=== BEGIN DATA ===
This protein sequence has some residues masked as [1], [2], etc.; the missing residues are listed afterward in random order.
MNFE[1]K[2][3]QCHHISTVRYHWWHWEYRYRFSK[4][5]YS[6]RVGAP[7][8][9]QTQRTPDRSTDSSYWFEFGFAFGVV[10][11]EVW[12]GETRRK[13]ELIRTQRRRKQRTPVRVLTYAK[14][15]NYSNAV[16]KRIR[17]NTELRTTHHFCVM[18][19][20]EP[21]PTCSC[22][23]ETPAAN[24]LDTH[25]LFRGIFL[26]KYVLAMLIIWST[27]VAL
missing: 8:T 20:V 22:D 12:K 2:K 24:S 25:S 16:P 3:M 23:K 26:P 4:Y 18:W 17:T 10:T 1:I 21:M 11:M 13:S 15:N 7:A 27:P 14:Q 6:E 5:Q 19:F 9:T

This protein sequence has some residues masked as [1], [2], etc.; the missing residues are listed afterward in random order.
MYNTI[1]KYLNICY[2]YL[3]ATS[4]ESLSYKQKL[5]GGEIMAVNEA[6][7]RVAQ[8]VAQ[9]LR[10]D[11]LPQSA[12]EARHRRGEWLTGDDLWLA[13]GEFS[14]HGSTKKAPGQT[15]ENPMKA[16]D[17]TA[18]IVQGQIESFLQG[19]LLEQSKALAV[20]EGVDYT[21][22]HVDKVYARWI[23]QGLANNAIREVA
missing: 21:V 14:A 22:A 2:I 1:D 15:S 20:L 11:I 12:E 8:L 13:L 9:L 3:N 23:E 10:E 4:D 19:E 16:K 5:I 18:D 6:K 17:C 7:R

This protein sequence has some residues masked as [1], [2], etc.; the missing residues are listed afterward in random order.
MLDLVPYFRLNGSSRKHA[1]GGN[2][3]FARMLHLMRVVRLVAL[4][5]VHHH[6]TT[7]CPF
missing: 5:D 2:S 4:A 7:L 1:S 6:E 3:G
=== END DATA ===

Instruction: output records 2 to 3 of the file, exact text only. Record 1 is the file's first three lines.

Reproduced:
This protein sequence has some residues masked as [1], [2], etc.; the missing residues are listed afterward in random order.
MYNTI[1]KYLNICY[2]YL[3]ATS[4]ESLSYKQKL[5]GGEIMAVNEA[6][7]RVAQ[8]VAQ[9]LR[10]D[11]LPQSA[12]EARHRRGEWLTGDDLWLA[13]GEFS[14]HGSTKKAPGQT[15]ENPMKA[16]D[17]TA[18]IVQGQIESFLQG[19]LLEQSKALAV[20]EGVDYT[21][22]HVDKVYARWI[23]QGLANNAIREVA
missing: 21:V 14:A 22:A 2:I 1:D 15:S 20:L 11:I 12:E 8:L 13:L 9:L 3:N 23:E 10:E 4:D 19:E 16:K 5:I 18:D 6:K 17:C 7:R

This protein sequence has some residues masked as [1], [2], etc.; the missing residues are listed afterward in random order.
MLDLVPYFRLNGSSRKHA[1]GGN[2][3]FARMLHLMRVVRLVAL[4][5]VHHH[6]TT[7]CPF
missing: 5:D 2:S 4:A 7:L 1:S 6:E 3:G